He was looking for an affordable gluten-free flour that best compared to wheat flour. He performed taste testing with the cooperation of middle school, home economics students and found a commercially-grown oat variety performed the best, taking the top two rankings.

He then presented his findings to the public at a high school parent/teacher conference.

"Hopefully my results help somebody," he said.

The goal was to come up with an alternative to wheat flour, said ag adviser Vince Wray. Oat flour at health food stores is very expensive and doesn’t work well for baking.

Cook did a good job with the project, it was a great experience and he learned a lot. And the multi-year project will continue with another student working on the next phase, focusing on hull-less barley, next year, he said.

Cook will soon be heading off for a mission with the Church of Latter Day Saints and plans to pursue an engineering degree with an emphasis on welding, starting at University of Utah-Eastern and finishing at Weber State University

Idaho FFA officers reflect on their tenure Tue, 8 Apr 2014 15:45:44 -0400 Carol Ryan Dumas Enthusiastic youth sporting their blue FFA jackets are descending this week on Twin Falls en masse for the 2014 State Leadership Conference.

Reflecting on their tenure, outgoing state officers said they spent the last year building their own skills and abilities and those of chapter members across Idaho.

It was like a “fast-paced skill ride,” said FFA President Brett Wilder, a freshman majoring in ag and natural resources education at the University of Idaho.

The year was filled with a lot of different emotions for FFA Secretary Alyssa Stastny, a sophomore majoring in horticulture at BYU-Idaho.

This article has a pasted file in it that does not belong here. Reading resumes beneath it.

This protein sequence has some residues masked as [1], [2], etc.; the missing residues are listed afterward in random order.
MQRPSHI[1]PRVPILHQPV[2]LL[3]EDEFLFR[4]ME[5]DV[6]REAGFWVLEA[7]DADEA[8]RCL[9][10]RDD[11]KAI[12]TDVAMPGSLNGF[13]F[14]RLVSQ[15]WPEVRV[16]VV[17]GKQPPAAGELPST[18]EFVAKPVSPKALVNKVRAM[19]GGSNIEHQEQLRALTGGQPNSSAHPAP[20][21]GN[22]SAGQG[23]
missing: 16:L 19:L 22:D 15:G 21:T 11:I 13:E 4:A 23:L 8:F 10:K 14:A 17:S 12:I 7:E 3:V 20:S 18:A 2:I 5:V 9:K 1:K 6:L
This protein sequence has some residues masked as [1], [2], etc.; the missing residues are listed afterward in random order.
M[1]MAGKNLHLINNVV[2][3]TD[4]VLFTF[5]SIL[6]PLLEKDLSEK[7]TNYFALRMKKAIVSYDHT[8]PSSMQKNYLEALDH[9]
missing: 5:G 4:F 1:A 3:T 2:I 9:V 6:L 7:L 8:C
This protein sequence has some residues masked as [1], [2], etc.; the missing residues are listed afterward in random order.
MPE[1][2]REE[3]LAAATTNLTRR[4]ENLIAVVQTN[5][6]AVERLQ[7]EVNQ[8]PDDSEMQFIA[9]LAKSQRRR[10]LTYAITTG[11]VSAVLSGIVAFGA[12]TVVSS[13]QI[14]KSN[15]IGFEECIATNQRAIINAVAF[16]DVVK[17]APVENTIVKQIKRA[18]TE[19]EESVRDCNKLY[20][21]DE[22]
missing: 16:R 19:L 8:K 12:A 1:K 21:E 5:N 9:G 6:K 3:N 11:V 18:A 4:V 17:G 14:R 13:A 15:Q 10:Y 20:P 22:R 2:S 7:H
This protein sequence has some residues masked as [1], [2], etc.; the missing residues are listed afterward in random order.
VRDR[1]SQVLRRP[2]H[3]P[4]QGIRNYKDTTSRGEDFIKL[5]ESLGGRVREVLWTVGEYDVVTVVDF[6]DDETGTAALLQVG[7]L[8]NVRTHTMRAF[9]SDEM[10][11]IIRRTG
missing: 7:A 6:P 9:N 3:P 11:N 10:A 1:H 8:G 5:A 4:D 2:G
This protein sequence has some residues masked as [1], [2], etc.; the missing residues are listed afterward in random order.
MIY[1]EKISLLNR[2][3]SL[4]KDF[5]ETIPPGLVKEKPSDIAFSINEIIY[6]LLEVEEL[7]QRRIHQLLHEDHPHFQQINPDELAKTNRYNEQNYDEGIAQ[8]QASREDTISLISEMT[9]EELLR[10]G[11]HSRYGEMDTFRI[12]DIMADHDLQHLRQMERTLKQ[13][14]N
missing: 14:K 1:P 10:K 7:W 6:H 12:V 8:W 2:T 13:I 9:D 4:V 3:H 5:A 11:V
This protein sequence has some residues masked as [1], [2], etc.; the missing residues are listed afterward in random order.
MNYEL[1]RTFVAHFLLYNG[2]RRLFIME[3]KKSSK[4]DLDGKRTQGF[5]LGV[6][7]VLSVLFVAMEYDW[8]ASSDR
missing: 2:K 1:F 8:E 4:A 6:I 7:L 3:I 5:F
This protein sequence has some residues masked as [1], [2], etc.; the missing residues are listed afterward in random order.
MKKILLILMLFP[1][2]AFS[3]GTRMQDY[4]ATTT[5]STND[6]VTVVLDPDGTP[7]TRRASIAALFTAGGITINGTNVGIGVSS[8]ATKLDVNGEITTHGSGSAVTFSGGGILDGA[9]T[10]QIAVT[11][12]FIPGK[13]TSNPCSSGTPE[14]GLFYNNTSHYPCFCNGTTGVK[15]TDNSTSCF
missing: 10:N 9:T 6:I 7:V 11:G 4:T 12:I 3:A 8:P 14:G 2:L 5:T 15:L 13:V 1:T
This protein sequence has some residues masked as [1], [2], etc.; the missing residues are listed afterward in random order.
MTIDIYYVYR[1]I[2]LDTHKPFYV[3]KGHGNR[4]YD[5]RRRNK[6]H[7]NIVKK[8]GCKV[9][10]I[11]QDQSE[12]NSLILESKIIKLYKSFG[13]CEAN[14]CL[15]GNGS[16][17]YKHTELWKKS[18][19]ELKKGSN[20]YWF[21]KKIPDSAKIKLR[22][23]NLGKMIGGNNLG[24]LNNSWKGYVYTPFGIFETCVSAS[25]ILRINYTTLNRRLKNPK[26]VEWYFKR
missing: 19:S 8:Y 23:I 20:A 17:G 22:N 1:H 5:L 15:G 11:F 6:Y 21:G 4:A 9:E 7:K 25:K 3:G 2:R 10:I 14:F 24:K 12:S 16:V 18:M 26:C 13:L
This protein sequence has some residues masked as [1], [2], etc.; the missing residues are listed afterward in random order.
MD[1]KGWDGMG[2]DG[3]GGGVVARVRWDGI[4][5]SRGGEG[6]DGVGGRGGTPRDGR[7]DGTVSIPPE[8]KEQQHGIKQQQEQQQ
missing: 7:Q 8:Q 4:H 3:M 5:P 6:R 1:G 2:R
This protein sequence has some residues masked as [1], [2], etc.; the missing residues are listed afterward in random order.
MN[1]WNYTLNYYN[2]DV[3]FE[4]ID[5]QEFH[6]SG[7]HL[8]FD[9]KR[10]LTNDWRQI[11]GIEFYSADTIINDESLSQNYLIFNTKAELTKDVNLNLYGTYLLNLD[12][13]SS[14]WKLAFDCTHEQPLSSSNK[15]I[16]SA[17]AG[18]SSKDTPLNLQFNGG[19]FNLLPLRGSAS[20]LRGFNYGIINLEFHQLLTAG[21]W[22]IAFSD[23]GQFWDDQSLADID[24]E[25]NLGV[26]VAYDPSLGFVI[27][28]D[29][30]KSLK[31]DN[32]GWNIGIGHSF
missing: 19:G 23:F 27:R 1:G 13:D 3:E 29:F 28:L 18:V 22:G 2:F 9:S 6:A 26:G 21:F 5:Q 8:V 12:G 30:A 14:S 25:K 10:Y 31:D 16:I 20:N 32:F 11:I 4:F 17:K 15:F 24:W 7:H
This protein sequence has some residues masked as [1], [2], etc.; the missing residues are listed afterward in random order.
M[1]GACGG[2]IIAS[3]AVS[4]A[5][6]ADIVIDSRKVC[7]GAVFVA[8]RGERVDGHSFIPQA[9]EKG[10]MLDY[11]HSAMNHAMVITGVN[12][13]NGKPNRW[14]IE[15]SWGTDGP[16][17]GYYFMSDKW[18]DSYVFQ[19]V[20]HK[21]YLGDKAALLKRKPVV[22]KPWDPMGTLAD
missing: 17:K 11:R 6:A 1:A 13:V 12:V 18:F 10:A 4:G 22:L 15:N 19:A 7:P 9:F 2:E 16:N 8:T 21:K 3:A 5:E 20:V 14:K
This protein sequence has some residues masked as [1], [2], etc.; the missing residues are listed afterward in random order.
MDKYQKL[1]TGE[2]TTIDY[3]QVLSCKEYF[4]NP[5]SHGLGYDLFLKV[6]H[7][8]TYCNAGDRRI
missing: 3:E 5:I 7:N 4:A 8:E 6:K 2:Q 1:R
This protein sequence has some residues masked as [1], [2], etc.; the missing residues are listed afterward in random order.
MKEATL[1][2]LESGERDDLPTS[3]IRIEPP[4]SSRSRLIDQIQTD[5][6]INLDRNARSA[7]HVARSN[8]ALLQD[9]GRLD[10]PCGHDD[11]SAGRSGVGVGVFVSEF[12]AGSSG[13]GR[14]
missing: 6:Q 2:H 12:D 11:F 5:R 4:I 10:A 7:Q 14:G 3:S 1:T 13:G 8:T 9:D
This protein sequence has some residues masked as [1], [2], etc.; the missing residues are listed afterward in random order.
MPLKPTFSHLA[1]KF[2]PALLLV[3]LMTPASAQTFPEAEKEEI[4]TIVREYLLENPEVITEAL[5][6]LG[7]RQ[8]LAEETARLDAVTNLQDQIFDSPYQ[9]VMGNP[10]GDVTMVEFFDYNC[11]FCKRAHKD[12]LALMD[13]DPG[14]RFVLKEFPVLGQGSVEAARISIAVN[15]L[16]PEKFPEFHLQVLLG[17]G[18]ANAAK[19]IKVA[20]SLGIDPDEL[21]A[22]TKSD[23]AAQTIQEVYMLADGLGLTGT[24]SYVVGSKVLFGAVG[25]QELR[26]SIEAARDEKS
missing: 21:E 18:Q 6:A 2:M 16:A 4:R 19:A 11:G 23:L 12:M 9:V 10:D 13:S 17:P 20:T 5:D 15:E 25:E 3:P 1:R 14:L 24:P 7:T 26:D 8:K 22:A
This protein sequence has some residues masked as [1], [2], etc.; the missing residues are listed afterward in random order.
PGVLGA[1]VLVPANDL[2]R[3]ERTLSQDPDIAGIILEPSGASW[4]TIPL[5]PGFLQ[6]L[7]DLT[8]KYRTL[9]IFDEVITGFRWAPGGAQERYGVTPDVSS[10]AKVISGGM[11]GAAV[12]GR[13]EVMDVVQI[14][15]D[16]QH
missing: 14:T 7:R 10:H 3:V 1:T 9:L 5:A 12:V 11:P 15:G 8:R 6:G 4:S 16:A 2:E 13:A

It “was a great opportunity for each of us to grow as individuals. We were able to see what our strengths were and learn more about ourselves … and the value of service,” she said.

The officers were put in a lot of stressful situations, but it was “great,” she said.

“There’s no growth in a comfort zone and no comfort in a growth zone,” she said.

“It has been an unforgettable experience, from seeing members across the state grow and develop to the opportunities to gain more skills and broaden your knowledge of agriculture,” said Sentinel Kyle Nesbitt, a sophomore in ag education at the University of Idaho.

The year of training, studying, traveling, and networking allowed the officers to use their skills to grow the skills of FFA members and make an impact, said Treasurer McKenzie Forsberg, a freshman in bioveterinary and dairy science at Utah State University.

It also allowed the officers to see more of what’s going on in Idaho’s ag industry and gain a better understanding in order to advocate for that industry, she said.

The year was one of memories and service, and the experiences were important to help officers better serve the members, said Reporter Erin Shenk, a freshman at the University of Idaho pursuing a degree in ag education.

The experience was exciting and eventful with a lot of curve balls, but even those were a “blast,” said Vice President Daniel Heikkila, a sophomore majoring in Ag Education and Environmental Resources at the University of Idaho.

The experience taught him that team members have to continue to work on communication to be effective, he said.

The goal of officers is to bring a level of passion and share the experiences students can look forward to as FFA members, Wilder said.

The opportunities offered by FFA abound, the officers said.

It gives students a chance to learn more and advocate for agriculture and to gain skills they need to be successful in college and any career of their choice, Forsberg said.

FFA is a unique program that provides leadership skills people can apply to real life to help them grow and develop the skills they’ll need to be successful in college and beyond “when the bank of mom and dad runs out,” Shenk said.

It provides opportunities not offered anywhere else. It develops every person regardless of where they came from or where they want to go,” Wilder said.